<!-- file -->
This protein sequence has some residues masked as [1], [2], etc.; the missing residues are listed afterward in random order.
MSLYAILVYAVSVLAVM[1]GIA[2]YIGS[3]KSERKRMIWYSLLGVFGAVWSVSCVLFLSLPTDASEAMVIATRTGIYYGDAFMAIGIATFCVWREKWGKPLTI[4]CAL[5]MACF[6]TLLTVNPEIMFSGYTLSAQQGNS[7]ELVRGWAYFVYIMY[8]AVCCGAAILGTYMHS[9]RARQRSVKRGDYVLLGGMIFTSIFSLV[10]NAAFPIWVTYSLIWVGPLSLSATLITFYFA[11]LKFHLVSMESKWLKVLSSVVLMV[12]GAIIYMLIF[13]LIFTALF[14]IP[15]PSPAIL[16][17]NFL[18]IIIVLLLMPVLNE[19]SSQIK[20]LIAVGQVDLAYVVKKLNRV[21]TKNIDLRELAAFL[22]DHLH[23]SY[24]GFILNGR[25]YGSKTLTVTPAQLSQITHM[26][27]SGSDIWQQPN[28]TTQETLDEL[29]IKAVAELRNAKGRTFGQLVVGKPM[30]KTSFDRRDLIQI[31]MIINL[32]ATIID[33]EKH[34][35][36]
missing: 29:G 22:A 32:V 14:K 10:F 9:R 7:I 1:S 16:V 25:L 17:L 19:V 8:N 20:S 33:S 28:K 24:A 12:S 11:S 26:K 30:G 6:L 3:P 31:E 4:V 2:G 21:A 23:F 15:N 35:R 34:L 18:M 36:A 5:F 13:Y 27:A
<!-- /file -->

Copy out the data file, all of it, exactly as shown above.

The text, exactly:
This protein sequence has some residues masked as [1], [2], etc.; the missing residues are listed afterward in random order.
MSLYAILVYAVSVLAVM[1]GIA[2]YIGS[3]KSERKRMIWYSLLGVFGAVWSVSCVLFLSLPTDASEAMVIATRTGIYYGDAFMAIGIATFCVWREKWGKPLTI[4]CAL[5]MACF[6]TLLTVNPEIMFSGYTLSAQQGNS[7]ELVRGWAYFVYIMY[8]AVCCGAAILGTYMHS[9]RARQRSVKRGDYVLLGGMIFTSIFSLV[10]NAAFPIWVTYSLIWVGPLSLSATLITFYFA[11]LKFHLVSMESKWLKVLSSVVLMV[12]GAIIYMLIF[13]LIFTALF[14]IP[15]PSPAIL[16][17]NFL[18]IIIVLLLMPVLNE[19]SSQIK[20]LIAVGQVDLAYVVKKLNRV[21]TKNIDLRELAAFL[22]DHLH[23]SY[24]GFILNGR[25]YGSKTLTVTPAQLSQITHM[26][27]SGSDIWQQPN[28]TTQETLDEL[29]IKAVAELRNAKGRTFGQLVVGKPM[30]KTSFDRRDLIQI[31]MIINL[32]ATIID[33]EKH[34][35][36]
missing: 29:G 22:A 32:V 14:K 10:F 9:R 7:I 1:S 16:V 25:L 17:L 19:V 8:N 20:S 33:S 28:K 24:A 12:S 11:S 26:K 30:G 6:L 3:P 31:E 4:V 2:G 21:A 23:F 15:N 35:R 34:L 18:M 36:A 5:F 13:Y 27:A